The last two times John Ketner Jr. started banks, he never worried about finding affordable help.

But when he began hiring for his newest community bank, in Southern Pines, N.C., he searched in vain for experienced tellers willing to move from a large bank. By the time Centennial Bank opened in February, he was offering $25 an hour, including benefits - well above last year's national average of $20 an hour for head tellers and $17 for regular tellers.

"We have to hire experienced tellers because we do not have tellers to train them, so we ended up hiring them away from larger banks at a greater cost than I expected," said Mr. Ketner, the bank's president.

Filling teller positions is a problem at banks of all sizes, but it seems community banks are having a particularly hard time getting responses to their classifieds.

Bradley L. Barrett, executive vice president of the Tennessee Bankers Association, attributes the shortage to consolidation. Customers dissatisfied with service at the larger, merged banks continue to flee to community banks, "and with growth there is a need for additional service and more personnel," he said.

Mergers also lead to the creation of new banks in the affected communities, and these too are competing for tellers at a time when unemployment is at historic lows.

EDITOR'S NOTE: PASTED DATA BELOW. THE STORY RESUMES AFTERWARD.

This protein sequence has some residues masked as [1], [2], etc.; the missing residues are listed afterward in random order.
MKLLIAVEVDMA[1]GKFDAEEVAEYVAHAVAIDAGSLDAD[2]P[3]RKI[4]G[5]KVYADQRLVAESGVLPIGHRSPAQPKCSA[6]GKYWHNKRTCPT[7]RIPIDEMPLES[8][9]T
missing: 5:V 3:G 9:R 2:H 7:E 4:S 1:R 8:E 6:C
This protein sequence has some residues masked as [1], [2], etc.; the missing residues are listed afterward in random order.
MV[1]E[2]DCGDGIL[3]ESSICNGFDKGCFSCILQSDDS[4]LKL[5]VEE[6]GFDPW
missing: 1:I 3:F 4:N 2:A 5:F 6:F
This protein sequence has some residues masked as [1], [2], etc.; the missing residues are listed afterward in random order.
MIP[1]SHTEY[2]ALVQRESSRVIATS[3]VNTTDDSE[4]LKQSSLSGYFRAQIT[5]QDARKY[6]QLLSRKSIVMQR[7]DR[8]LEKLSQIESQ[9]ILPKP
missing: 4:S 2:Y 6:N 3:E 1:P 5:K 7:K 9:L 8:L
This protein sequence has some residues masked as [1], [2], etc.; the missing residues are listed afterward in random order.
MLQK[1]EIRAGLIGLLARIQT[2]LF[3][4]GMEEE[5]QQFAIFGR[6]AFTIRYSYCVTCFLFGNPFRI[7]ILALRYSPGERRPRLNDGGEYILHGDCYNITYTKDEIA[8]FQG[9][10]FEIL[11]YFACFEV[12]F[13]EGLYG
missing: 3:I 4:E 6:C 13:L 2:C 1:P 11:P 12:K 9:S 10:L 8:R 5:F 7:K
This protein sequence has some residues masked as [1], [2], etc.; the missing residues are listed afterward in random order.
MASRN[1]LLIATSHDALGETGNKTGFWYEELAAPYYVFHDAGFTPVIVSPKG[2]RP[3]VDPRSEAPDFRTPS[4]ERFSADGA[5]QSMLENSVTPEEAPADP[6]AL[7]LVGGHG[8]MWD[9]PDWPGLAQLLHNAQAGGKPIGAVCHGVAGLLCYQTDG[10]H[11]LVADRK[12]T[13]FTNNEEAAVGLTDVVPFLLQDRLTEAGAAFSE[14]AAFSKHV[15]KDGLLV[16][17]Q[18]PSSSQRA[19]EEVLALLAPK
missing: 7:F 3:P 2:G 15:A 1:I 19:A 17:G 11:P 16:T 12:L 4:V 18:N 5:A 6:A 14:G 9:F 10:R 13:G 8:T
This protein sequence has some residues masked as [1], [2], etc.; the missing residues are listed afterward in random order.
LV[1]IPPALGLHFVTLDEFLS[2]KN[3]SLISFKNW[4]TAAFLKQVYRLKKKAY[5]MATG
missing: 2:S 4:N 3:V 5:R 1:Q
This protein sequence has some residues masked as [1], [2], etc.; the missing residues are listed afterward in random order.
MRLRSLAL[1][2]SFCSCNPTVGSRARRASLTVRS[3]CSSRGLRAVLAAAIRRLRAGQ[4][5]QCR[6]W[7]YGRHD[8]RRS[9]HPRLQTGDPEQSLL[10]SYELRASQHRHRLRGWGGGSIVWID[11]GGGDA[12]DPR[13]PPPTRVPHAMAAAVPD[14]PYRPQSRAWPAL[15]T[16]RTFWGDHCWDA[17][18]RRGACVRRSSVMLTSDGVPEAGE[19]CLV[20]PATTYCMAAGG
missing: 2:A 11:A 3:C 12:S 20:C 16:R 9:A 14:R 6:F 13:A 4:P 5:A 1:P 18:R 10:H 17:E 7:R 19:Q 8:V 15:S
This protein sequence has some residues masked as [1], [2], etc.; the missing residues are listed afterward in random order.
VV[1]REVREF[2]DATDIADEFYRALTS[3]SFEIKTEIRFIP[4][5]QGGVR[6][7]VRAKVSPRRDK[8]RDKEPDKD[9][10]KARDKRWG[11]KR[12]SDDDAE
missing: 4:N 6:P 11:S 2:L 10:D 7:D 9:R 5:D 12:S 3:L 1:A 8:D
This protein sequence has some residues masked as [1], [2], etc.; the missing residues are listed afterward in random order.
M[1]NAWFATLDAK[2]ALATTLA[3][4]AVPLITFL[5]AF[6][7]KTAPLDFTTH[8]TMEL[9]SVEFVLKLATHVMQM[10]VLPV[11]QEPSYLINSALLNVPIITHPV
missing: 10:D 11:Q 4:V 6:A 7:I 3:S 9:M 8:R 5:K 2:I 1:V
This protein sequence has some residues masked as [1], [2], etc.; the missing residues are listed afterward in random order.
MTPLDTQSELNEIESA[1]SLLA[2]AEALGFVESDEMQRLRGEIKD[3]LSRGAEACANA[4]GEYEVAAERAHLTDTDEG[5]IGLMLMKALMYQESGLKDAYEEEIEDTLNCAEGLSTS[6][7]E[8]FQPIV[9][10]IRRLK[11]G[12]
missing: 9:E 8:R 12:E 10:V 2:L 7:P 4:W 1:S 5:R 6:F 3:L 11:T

Thad Woodard, president of the North Carolina Bankers Association, noted that community banks lack the extensive training programs available at larger ones and therefore prefer to hire experienced tellers.

However, John A. Doukas, a senior consultant at Professional Bank Services Inc., said many community banks end up hiring tellers with no experience while still promising benefits - such as flexible hours and hiring bonuses - above and beyond most entry-level positions.

Banks of all sizes also encourage their customers to use ATMs, Internet banking, and direct deposit to help minimize the tellers' workload, Mr. Doukas said. If banks do not provide such incentives, he said, they risk losing tellers to other entry-level jobs with less responsibility and stress.

"The pay is comparable for other entry-level positions," he said. "But it's not comparable to the responsibilities expected from tellers, such as handling cash, being accurate, and knowing the customers."

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